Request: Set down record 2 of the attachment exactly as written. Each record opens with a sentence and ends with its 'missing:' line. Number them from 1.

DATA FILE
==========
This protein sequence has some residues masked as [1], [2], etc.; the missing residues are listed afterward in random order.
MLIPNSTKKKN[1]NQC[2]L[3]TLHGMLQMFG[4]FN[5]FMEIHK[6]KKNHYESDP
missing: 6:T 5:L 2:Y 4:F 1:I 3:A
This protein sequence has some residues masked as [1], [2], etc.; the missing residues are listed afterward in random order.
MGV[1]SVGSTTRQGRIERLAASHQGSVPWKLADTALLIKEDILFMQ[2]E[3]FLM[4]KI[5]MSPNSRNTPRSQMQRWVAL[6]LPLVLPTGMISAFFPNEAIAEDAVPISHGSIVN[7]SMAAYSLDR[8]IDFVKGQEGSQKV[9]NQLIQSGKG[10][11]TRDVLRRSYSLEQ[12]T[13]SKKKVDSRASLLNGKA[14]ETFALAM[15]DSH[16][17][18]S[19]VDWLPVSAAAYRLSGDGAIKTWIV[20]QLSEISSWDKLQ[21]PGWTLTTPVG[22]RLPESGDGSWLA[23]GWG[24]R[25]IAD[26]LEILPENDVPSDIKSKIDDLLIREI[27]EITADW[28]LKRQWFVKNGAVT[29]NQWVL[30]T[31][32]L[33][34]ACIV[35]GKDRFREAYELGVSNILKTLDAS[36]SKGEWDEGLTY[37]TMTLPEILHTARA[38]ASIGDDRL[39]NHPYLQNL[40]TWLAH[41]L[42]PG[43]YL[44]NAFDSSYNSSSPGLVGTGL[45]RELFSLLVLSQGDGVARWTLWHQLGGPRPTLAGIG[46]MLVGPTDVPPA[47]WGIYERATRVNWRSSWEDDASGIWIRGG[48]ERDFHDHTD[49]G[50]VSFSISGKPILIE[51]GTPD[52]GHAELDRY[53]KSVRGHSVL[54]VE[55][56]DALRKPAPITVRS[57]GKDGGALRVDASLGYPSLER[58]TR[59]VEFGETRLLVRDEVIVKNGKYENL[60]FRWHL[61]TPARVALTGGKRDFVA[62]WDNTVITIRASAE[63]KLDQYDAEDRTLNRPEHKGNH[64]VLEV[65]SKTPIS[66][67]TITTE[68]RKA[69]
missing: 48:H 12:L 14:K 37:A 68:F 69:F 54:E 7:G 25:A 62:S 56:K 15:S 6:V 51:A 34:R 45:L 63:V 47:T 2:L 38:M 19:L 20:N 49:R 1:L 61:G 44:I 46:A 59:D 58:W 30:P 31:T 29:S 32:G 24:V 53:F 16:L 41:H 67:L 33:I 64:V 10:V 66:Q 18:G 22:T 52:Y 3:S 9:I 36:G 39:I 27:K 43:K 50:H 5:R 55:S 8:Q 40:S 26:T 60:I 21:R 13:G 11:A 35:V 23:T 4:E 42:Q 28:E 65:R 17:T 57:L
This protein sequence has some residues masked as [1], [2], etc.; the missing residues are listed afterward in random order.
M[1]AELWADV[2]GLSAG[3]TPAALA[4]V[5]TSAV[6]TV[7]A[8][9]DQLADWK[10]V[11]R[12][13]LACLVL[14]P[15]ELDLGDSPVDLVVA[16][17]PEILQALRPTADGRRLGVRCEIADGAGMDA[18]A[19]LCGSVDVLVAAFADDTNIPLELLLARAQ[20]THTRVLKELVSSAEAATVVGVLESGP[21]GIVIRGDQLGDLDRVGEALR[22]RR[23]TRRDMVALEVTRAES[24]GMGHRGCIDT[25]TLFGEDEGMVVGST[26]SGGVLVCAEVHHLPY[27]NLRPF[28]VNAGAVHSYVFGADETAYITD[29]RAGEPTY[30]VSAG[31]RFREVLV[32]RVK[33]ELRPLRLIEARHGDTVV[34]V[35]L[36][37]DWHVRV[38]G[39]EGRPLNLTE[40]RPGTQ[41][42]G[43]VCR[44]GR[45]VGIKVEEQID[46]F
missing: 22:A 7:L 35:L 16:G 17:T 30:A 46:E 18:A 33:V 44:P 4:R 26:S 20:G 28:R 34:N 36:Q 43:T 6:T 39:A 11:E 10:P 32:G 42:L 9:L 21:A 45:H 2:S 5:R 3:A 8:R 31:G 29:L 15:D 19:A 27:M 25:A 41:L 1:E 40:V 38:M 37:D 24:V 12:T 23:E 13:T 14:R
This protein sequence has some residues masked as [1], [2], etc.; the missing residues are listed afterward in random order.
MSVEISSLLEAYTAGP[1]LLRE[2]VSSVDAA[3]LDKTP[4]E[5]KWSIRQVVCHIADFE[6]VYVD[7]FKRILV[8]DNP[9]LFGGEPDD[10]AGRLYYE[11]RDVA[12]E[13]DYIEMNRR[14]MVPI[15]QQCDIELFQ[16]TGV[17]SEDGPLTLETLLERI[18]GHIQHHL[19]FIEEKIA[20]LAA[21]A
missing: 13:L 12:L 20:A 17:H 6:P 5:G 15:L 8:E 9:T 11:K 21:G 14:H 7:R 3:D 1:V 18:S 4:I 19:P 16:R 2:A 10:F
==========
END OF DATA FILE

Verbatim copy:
This protein sequence has some residues masked as [1], [2], etc.; the missing residues are listed afterward in random order.
MGV[1]SVGSTTRQGRIERLAASHQGSVPWKLADTALLIKEDILFMQ[2]E[3]FLM[4]KI[5]MSPNSRNTPRSQMQRWVAL[6]LPLVLPTGMISAFFPNEAIAEDAVPISHGSIVN[7]SMAAYSLDR[8]IDFVKGQEGSQKV[9]NQLIQSGKG[10][11]TRDVLRRSYSLEQ[12]T[13]SKKKVDSRASLLNGKA[14]ETFALAM[15]DSH[16][17][18]S[19]VDWLPVSAAAYRLSGDGAIKTWIV[20]QLSEISSWDKLQ[21]PGWTLTTPVG[22]RLPESGDGSWLA[23]GWG[24]R[25]IAD[26]LEILPENDVPSDIKSKIDDLLIREI[27]EITADW[28]LKRQWFVKNGAVT[29]NQWVL[30]T[31][32]L[33][34]ACIV[35]GKDRFREAYELGVSNILKTLDAS[36]SKGEWDEGLTY[37]TMTLPEILHTARA[38]ASIGDDRL[39]NHPYLQNL[40]TWLAH[41]L[42]PG[43]YL[44]NAFDSSYNSSSPGLVGTGL[45]RELFSLLVLSQGDGVARWTLWHQLGGPRPTLAGIG[46]MLVGPTDVPPA[47]WGIYERATRVNWRSSWEDDASGIWIRGG[48]ERDFHDHTD[49]G[50]VSFSISGKPILIE[51]GTPD[52]GHAELDRY[53]KSVRGHSVL[54]VE[55][56]DALRKPAPITVRS[57]GKDGGALRVDASLGYPSLER[58]TR[59]VEFGETRLLVRDEVIVKNGKYENL[60]FRWHL[61]TPARVALTGGKRDFVA[62]WDNTVITIRASAE[63]KLDQYDAEDRTLNRPEHKGNH[64]VLEV[65]SKTPIS[66][67]TITTE[68]RKA[69]
missing: 48:H 12:L 14:K 37:A 68:F 69:F 54:E 7:G 25:A 62:S 56:K 15:S 6:V 51:A 34:R 45:L 63:V 47:T 2:L 38:M 19:L 20:N 49:R 1:L 61:G 44:I 46:A 59:D 58:W 30:P 31:T 29:S 32:G 24:V 53:F 16:L 41:H 67:L 33:I 64:V 10:V 66:Q 18:G 22:T 52:Y 3:S 9:I 36:G 39:I 27:K 43:K 50:H 5:R 55:S 8:Q 40:S 26:T 60:I 21:R 13:G 11:A 35:V 23:T 4:E 42:Q 28:E 65:R 17:T 57:L